As far as the NID is concerned, it should be noted that the European Commission has recently sent a reasoned opinion to the Belgian government. According to the European Commission, the exclusion of foreign branches and foreign real estate located in other EU and EEA countries from the NID basis constitutes an infringement of the EU freedom of establishment and the EU free movement of capital. The Belgian government will have a period of two months to answer the European Commission. If it fails to do so or if the answer is not considered satisfactory, the European Commission may decide to submit the matter to the European Court of Justice. In such a case, it is expected that the Court of Justice will rule in favor of the European Commission.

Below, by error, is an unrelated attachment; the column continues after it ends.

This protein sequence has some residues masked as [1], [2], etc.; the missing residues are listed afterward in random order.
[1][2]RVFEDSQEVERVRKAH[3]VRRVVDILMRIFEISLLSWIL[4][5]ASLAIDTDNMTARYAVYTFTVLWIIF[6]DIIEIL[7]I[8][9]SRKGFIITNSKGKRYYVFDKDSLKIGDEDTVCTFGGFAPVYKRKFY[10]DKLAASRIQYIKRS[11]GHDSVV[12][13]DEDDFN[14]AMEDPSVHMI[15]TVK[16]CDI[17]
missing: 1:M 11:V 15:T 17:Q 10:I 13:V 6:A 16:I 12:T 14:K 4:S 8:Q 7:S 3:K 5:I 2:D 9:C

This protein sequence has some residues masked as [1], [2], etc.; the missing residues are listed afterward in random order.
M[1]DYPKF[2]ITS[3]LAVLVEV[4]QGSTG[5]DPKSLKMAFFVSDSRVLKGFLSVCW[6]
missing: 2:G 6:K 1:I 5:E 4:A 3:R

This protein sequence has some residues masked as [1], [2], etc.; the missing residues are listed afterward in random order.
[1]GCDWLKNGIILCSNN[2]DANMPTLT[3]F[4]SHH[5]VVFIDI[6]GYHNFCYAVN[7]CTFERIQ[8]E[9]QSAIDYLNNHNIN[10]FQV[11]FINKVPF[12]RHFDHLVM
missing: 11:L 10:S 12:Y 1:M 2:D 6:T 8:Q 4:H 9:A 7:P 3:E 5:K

Conclusion

Several measures still need to be enacted in the (near) future. The new legislative initiatives need to be taken sooner, rather than later. EY welcomes the clarifications regarding the company car taxation. Additional clarifications (e.g. on the tax treatment of movable income) are still necessary, however. Also, it may be feared that the new general anti-abuse provision may cause unnecessary additional legal uncertainty and an increase of litigation in tax matters. EY will organize a new Webcast as well as a follow up seminar to be announced soon, to cover the above summarized important changes.